The California state senate unanimously approved a bill on Thursday that defines when “yes” means “yes” to sex.
Instead of “no means no” – the phrase commonly associated with sexual assault prevention – the law would require “affirmative, conscious, and voluntary agreement” by each party to engage in sexual activity. If Gov. Jerry Brown (D) signs the bill into law – he has until the end of September – colleges and universities would have to adopt the so-called affirmative consent standard to continue receiving state funds for student financial aid.
The move comes as universities across the country are under pressure to improve how they handle sexual assault allegations. Several California colleges are on the Department of Education’s list of 55 institutions under investigation for allegedly mishandling sexual assault complaints. The language of the bill is based on the recommendations of a White House student sexual assault task force.
Under the proposed standard, the fact that a person didn’t say “no” is no defense in a campus sexual assault investigation.
In addition to consenting up front, the bill requires affirmative consent to be “ongoing throughout the sexual activity,” meaning that sexual partners must agree to each step of a sexual encounter as it progresses and consent can be revoked at any time. The standard would apply to all sexual encounters regardless of whether the parties are having a one-night stand or are in a long-term relationship.
One thing the bill doesn’t say is that affirmative consent must be verbal. The bill’s original language warned “relying solely on nonverbal communication can lead to misunderstanding,” but that language was removed as was the requirement that consent be “unambiguous.” Nonetheless, as Slate’s Amanda Hess pointed out, this fact was lost on commentators, some who lamented the standard would redefine most sex as rape and would require students to agree to a verbal or written contract before sex.
Students, too, were somewhat confused. “I feel like their hearts are in the right place, but the implementation is a little too excessive,” Henry Mu, a 24-year-old biology major at California State Long Beach told the Press-Telegram. “Are there guidelines? Are we supposed to check every five minutes?”
While the bill doesn’t spell out what “affirmative, conscious, and voluntary agreement” looks like in practice, it’s very clear what doesn’t count as consent: lack of protest or resistance, silence, unconsciousness or being asleep or too intoxicated to understand what’s going on.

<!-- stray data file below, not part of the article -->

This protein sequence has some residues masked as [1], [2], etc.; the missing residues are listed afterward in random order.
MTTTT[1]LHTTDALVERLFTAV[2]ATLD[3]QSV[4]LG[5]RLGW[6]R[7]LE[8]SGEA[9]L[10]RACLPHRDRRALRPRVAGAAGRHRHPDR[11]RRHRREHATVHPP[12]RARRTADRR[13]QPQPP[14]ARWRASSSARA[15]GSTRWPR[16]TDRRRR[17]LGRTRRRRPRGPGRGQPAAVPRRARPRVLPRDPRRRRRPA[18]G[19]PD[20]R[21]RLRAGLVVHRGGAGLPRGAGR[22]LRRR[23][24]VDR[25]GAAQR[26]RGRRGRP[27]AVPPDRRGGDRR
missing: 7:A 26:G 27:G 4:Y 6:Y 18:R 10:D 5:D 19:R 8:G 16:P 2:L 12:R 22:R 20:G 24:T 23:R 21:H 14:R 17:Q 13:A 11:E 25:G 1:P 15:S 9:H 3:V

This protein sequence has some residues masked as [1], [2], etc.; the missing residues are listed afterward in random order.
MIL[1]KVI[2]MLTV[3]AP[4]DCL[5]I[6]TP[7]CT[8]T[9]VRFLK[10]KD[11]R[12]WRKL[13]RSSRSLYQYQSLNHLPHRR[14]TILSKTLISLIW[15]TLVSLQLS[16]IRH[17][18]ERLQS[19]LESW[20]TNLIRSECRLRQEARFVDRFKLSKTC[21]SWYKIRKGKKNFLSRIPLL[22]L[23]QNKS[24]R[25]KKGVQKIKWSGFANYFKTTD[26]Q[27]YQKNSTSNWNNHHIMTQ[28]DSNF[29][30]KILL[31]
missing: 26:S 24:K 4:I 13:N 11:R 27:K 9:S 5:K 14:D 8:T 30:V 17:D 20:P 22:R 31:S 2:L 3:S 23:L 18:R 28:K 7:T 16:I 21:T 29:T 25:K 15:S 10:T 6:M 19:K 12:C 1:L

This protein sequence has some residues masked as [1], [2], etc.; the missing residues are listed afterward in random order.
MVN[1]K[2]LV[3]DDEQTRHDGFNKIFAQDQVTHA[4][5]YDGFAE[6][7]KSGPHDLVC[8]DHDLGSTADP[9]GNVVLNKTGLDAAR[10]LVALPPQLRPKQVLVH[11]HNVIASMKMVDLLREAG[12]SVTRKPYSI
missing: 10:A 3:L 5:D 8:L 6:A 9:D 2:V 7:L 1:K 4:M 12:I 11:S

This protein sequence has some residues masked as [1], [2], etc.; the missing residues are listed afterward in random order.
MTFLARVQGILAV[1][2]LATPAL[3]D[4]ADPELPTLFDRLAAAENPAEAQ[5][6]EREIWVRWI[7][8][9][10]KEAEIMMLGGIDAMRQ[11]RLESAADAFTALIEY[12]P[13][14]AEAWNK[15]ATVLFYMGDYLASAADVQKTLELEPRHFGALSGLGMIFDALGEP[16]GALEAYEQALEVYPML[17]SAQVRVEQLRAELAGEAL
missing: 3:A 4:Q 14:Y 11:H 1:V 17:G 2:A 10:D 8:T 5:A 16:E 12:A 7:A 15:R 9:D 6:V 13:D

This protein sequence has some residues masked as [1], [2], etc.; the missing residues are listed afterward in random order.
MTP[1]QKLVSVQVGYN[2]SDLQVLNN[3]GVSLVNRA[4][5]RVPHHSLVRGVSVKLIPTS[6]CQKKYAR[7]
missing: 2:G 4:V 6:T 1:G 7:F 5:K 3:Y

The bill also requires colleges to implement “victim centered” sexual assault prevention and outreach programs to teach students about “the practical implications of an affirmative consent standard” that would “hopefully,” Hess wrote, “spark honest conversations about what is and isn’t over the line.”
Sexual assault prevention advocates welcomed the bill, which challenges the idea that victims have to resist an assault in order to have a valid complaint. “The survivors [of sexual assault] are going to be positively affected because they are going to be going into a system that no longer asks them why they didn’t do something,” Denice Labertew, the director of advocacy services at the California Coalition Against Sexual Assault, told Inside Higher Ed in June.
But critics say the proposal unfairly burdens those accused of sexual assault. “How does a person prove they receive consent “shy of having it videotaped,” Joe Cohn, the legislative policy director at the Foundation for Individual Rights in Education, told Inside Higher Ed. Cohn said the policy reverses the presumption of innocence for the accused, which he called a “dramatic and important shift.”
The California state university system supports the bill and has already updated its policies to include similar language. Other universities including Dartmouth and Yale have also adopted affirmative consent policies.
h/t USA Today